Unicorn-like narwhal studied for sensory use of tusks

Mar 18, 2014 by Nancy Owano weblog
Narwhales. Credit: Glenn Williams, public domain

(Phys.org) —The narwhal is a toothed whale that inspires legend-like notions as the ocean's unicorn and sea warrior, with the male's long tusk that can reach 2.6 m, protruding straight out. While scientists know what the tusk looks like, the questions remain over what the tusk is actually used for. The answers have been difficult to pin down.

The BBC has a detailed look at a recent study published today which seeks to explain more about how the narwhals use their tusk – of interest because the animals are rarely seen, are elusive and in turn difficult to study. The tusk is the left canine tooth that erupts through the upper lip of males. (The World Wildlife Fund said it learns more about the movements of narwhals through satellite tracking. "We document the paths of narwhals during their annual feeding and reproductive routines to better understand the species.")

The study published online Tuesday takes a close look at the tusk which the study's lead author said, in the BBC report, that in the past has inspired a range of suggestions over its use. "People have said it's everything from an ice pick to an acoustic probe."

The new research study published in the journal The Anatomical Record is titled "Sensory ability in the narwhal tooth organ system." The authors sought to understand more about the sensory function and to offer scientific findings. For their investigation, narwhals were captured from land-based camps using an anchored net set perpendicular to the shore, and after capture brought to shore, they said, using standard techniques established for tagging.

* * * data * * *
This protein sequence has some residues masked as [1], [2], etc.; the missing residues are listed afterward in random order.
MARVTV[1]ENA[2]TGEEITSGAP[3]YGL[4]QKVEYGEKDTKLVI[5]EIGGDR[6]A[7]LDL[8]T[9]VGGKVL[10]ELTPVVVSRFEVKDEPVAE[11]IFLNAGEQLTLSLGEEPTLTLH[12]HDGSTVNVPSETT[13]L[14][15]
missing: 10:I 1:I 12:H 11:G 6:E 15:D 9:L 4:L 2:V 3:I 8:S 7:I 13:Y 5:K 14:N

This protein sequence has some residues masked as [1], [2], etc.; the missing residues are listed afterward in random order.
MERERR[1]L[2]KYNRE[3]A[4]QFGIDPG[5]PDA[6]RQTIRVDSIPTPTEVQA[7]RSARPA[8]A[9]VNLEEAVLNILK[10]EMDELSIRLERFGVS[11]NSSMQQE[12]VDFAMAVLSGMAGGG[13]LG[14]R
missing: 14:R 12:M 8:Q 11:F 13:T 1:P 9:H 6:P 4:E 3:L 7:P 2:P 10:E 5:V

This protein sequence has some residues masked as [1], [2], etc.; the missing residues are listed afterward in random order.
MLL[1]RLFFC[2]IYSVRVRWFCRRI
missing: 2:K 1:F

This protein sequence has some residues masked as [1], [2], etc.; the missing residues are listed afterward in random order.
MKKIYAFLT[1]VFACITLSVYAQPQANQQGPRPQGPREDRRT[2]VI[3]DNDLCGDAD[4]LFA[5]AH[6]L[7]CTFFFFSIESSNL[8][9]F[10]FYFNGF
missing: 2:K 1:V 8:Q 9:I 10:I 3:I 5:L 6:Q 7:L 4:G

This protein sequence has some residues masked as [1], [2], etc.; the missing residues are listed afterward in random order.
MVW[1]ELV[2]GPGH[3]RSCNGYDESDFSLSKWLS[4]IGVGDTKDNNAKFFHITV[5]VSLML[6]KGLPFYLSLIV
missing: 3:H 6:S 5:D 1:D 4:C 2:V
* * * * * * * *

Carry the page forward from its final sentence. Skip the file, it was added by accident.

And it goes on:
The tusk is sensitive to temperature and chemical differences in the external environment. "New evidence presented here indicates that the patent dentinal tubules communicate with open channels through a porous cementum from the ocean environment. The ability of pulpal tissue to react to external stimuli is supported by immunohistochemical detection of neuronal markers in the pulp and gene expression of pulpal sensory nerve tissue."

The scientists suggested the tusk helps the animals sense changes in the environment which the male puts to advantage when looking for females and detecting if they are ready to mate as well as finding food. The authors said, "New findings of sexual foraging divergence documented by stable isotope and fatty acid results add to the discussion of the functional significance of the narwhal tusk. The combined evidence suggests multiple tusk functions may have driven the tooth organ system's evolutionary development and persistence."

The authors observed a link between when the tusk was exposed to different salt levels in water and a corresponding change in the narwhal's heart rate. "Final confirmation of sensory ability is demonstrated by significant changes in heart rate when alternating solutions of high-salt and fresh water are exposed to the external tusk surface."

Lead author Martin Nweeia from the Harvard School of Dental Medicine said in the BBC report that "If you were looking for an ideal and fascinating tooth to study there's no question this would be it."